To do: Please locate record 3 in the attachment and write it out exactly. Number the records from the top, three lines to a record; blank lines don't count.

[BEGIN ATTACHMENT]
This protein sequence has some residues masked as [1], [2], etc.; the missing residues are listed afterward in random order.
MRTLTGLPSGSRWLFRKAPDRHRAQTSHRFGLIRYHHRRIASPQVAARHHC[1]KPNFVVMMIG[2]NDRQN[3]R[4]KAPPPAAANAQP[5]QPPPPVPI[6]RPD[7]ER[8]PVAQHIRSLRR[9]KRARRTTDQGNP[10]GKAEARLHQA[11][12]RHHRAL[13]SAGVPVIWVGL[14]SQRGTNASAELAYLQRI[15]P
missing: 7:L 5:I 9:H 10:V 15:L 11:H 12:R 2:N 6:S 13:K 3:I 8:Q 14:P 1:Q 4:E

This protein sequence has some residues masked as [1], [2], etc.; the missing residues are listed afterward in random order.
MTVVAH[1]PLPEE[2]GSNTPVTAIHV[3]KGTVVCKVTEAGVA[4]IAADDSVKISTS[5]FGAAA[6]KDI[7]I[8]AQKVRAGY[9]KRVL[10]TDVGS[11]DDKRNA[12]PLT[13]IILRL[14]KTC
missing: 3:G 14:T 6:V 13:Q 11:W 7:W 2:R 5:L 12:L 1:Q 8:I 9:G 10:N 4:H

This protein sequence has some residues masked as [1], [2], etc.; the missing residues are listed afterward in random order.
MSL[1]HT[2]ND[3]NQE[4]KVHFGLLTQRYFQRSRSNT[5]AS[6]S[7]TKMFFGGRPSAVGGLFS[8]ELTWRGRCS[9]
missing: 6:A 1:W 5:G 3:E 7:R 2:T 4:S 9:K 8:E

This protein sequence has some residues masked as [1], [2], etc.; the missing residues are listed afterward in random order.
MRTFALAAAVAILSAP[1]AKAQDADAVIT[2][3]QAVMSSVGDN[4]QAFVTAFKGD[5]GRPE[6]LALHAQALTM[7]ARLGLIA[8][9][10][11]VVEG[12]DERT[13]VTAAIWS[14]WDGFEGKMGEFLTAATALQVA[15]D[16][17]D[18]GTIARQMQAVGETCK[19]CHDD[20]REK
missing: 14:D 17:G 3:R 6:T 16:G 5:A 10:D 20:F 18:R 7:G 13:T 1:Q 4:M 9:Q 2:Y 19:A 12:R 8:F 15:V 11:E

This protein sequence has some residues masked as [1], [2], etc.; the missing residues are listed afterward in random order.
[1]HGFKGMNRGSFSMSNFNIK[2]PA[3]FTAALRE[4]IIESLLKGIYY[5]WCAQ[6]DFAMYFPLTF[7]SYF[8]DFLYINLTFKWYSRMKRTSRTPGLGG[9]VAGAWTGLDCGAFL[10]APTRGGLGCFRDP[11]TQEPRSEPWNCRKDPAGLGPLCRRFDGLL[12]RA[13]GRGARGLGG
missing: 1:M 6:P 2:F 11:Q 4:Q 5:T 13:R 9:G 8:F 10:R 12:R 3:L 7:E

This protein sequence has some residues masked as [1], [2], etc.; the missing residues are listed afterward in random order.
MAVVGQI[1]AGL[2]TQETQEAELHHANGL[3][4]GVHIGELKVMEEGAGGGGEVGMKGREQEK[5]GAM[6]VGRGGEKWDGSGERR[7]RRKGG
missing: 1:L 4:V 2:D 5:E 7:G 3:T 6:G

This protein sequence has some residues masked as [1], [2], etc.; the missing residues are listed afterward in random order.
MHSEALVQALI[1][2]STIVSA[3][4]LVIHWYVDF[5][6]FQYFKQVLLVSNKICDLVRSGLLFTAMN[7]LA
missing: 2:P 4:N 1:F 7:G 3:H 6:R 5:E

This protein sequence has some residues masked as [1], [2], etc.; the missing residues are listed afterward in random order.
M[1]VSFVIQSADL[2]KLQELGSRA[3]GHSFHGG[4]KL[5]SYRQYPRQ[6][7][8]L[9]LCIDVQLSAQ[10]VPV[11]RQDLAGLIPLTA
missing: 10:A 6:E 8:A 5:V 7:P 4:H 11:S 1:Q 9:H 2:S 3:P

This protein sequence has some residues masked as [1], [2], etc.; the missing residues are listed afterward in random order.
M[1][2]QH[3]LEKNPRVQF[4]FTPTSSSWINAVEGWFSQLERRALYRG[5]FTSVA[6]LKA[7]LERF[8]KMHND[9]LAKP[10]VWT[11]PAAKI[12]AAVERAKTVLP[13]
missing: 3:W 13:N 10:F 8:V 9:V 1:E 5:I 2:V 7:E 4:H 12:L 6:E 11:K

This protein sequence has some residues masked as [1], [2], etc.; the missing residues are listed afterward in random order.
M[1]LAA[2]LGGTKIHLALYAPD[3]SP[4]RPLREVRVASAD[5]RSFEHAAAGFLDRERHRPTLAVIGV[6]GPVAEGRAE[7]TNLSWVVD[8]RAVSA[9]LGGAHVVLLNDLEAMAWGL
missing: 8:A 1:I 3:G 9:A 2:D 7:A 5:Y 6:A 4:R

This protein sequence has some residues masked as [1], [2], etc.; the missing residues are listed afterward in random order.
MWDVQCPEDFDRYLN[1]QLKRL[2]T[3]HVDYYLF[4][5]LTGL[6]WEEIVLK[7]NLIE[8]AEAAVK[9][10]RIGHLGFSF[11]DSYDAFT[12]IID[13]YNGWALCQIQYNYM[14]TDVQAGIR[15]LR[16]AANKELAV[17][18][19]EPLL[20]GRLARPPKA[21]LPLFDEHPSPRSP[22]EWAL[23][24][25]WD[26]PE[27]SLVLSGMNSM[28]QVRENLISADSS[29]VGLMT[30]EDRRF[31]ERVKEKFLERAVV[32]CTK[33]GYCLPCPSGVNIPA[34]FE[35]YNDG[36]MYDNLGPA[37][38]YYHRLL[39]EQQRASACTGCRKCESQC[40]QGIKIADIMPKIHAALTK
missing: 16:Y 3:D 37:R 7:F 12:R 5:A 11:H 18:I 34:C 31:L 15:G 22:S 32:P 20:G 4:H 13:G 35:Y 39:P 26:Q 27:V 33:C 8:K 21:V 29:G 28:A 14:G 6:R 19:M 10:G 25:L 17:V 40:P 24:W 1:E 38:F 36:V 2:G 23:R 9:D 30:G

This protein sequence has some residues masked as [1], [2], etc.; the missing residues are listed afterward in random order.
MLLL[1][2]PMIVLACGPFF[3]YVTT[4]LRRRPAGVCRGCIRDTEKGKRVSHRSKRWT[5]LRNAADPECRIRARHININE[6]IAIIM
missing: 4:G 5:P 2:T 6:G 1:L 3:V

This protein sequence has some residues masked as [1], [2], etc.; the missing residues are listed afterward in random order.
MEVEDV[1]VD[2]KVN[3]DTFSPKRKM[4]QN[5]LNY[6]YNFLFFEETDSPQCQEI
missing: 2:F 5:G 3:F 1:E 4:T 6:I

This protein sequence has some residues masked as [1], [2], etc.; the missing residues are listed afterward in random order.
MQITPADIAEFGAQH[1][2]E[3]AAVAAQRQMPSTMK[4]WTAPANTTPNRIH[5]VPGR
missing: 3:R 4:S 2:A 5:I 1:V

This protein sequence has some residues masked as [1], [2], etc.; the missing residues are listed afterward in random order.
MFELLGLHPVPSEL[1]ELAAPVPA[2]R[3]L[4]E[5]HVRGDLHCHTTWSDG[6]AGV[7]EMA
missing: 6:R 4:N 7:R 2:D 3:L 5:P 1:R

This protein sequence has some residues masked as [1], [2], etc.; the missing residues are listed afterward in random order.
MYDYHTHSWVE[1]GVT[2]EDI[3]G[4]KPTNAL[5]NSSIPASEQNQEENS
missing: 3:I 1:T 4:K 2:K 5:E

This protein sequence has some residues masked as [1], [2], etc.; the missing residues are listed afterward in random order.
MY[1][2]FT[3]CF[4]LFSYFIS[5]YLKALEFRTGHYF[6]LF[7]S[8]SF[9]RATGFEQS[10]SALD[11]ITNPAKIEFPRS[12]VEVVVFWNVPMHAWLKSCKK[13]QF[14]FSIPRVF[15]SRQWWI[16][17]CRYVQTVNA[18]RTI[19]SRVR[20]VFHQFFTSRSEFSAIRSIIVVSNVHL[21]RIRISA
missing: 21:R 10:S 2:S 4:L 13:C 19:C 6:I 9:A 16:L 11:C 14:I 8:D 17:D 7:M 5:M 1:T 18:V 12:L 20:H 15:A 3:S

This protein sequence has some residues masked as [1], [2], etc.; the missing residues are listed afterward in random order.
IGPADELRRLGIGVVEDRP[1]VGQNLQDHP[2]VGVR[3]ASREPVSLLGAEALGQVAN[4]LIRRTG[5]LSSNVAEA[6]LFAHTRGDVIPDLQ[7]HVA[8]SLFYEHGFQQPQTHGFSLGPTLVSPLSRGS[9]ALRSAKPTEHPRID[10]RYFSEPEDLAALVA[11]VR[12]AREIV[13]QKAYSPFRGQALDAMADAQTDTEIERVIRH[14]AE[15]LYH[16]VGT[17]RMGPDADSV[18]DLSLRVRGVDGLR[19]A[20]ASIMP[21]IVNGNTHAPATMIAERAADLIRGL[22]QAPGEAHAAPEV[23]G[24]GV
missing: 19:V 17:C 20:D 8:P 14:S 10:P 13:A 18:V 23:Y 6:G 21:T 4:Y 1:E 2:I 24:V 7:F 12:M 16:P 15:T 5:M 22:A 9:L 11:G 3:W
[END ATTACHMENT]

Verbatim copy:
This protein sequence has some residues masked as [1], [2], etc.; the missing residues are listed afterward in random order.
MSL[1]HT[2]ND[3]NQE[4]KVHFGLLTQRYFQRSRSNT[5]AS[6]S[7]TKMFFGGRPSAVGGLFS[8]ELTWRGRCS[9]
missing: 6:A 1:W 5:G 3:E 7:R 2:T 4:S 9:K 8:E